KKR recorded nearly $100 million in gross transaction-fee revenue last year, or more than a sixth of all fee revenue generated in its private-equity division. The firm has recorded $360 million in such fees in the past three years. Blackstone Group generated $100 million in net transaction-fee revenue last year, or about an eighth of its private-equity revenue, and the firm has collected $305 million in such fees during the past three years.
The whistle-blower's argument that transaction fees are illegal rests on some finer points of Wall Street regulation. He contends that firms that collect transaction fees must be registered with the government as "broker-dealers," much like Goldman Sachs' or JPMorgan Chase's securities divisions. Broker-dealers have their sales practices and conflict-of-interest disclosures examined by the SEC or the Financial Industry Regulatory Authority every year or two.
Private-equity firms, however, usually are regulated as "investment advisers." The rules governing how brokers and advisers must treat customers aren't the same, but perhaps the most important difference is that oversight of advisers is much less rigorous. A now-former SEC commissioner said in a speech earlier this year that investment advisers can expect to be examined by the SEC only once every 12 years because the agency is short-staffed.
"Effectively, what the private-equity industry has been doing is operating a multibillion-dollar business — one which most Americans' college and retirement savings depend upon — without a business license," Mr. Thomas said.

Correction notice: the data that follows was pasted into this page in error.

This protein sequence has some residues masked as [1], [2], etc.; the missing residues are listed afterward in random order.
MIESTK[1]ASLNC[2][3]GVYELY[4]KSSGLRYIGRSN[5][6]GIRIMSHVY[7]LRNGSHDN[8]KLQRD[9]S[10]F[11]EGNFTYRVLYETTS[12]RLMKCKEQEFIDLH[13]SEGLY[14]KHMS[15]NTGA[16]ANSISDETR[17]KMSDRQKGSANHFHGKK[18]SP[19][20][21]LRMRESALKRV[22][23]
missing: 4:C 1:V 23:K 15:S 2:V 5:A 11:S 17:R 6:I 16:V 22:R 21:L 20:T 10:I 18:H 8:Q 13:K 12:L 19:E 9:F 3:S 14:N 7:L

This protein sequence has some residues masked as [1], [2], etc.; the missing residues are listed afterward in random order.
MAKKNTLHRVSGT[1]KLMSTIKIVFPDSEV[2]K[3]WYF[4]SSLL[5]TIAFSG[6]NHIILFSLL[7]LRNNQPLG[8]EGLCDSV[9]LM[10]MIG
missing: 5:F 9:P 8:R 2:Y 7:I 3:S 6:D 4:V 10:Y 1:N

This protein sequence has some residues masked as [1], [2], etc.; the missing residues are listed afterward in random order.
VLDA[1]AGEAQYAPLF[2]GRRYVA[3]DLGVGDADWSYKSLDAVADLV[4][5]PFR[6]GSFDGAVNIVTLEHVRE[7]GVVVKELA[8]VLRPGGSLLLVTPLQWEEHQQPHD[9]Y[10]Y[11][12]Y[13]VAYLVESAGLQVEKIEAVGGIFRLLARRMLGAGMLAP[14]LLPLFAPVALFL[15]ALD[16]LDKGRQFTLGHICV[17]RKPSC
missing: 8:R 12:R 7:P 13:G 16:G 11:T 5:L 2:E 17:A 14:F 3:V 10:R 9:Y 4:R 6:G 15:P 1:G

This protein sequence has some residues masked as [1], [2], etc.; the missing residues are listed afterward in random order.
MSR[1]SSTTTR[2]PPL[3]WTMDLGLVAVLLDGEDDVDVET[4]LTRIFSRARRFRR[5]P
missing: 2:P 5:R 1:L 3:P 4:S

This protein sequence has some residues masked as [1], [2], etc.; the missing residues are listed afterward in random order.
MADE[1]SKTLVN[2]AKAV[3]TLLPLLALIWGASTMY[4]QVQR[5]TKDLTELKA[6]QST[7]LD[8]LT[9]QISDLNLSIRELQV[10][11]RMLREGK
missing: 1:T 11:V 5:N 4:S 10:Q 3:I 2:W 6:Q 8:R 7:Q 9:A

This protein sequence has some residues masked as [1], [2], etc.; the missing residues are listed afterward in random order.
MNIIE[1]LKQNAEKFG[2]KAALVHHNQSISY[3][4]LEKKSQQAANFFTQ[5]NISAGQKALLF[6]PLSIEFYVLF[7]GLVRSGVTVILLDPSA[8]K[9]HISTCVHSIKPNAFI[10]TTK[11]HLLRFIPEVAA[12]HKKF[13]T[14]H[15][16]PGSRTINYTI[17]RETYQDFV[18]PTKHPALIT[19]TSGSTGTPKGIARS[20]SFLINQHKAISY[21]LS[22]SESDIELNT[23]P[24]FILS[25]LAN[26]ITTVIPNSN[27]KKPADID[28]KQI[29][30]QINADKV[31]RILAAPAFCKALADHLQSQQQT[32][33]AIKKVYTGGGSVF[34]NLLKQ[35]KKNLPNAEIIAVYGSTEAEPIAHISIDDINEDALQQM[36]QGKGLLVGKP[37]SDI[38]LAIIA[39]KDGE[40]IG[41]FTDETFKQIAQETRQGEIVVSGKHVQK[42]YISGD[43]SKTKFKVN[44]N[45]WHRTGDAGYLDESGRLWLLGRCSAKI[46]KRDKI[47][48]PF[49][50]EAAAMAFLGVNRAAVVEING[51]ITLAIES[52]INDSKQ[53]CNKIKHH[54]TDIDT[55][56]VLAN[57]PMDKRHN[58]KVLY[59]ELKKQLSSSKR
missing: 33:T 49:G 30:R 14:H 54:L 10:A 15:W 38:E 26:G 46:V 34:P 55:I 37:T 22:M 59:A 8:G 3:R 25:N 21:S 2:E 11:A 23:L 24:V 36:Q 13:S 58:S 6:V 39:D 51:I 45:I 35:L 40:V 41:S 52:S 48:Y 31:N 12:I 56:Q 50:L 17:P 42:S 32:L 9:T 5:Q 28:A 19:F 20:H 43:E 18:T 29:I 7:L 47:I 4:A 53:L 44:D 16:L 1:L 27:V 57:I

The private-equity industry strenuously disagrees with that view.
"The services provided by private-equity fund sponsors to their affiliated funds and portfolio companies are investment-advisory services. Layering broker-dealer regulations on private equity will be of no meaningful benefit to investors and would levy significant costs on private-equity firms," said Steve Judge, CEO of the Private Equity Growth Capital Council.
Still, SEC officials seem to be listening to the whistle-blower.
"Given the significant consequences of acting as an unregistered broker-dealer and the increased attention being given to this issue by the SEC staff, private-fund advisers should consider reviewing their practices to determine whether any activities that may be approaching or crossing the line would require broker-dealer registration," David Blass, the chief counsel of the SEC's division of trading and markets, suggested in a speech last April.
(Aaron Elstein is senior reporter at sister publication Crain's New York Business)